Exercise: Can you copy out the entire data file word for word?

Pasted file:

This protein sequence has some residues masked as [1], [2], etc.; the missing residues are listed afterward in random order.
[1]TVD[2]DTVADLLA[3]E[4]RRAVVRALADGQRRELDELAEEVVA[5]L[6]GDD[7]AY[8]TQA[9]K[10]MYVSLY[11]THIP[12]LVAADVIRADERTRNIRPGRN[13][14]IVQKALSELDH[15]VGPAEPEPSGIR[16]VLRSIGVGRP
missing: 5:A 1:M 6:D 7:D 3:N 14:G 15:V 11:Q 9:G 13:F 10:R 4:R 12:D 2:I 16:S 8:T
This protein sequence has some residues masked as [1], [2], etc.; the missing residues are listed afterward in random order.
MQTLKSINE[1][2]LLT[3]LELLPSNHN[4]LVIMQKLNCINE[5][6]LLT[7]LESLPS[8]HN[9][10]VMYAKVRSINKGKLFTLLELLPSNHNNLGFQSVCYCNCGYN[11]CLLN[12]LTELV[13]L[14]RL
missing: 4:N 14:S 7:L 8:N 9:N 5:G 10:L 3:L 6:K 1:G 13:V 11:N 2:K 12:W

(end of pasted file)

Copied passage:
This protein sequence has some residues masked as [1], [2], etc.; the missing residues are listed afterward in random order.
[1]TVD[2]DTVADLLA[3]E[4]RRAVVRALADGQRRELDELAEEVVA[5]L[6]GDD[7]AY[8]TQA[9]K[10]MYVSLY[11]THIP[12]LVAADVIRADERTRNIRPGRN[13][14]IVQKALSELDH[15]VGPAEPEPSGIR[16]VLRSIGVGRP
missing: 5:A 1:M 6:D 7:D 3:N 14:G 15:V 11:Q 9:G 13:F 10:R 4:R 12:D 2:I 16:S 8:T
This protein sequence has some residues masked as [1], [2], etc.; the missing residues are listed afterward in random order.
MQTLKSINE[1][2]LLT[3]LELLPSNHN[4]LVIMQKLNCINE[5][6]LLT[7]LESLPS[8]HN[9][10]VMYAKVRSINKGKLFTLLELLPSNHNNLGFQSVCYCNCGYN[11]CLLN[12]LTELV[13]L[14]RL
missing: 4:N 14:S 7:L 8:N 9:N 5:G 10:L 3:L 6:K 1:G 13:V 11:N 2:K 12:W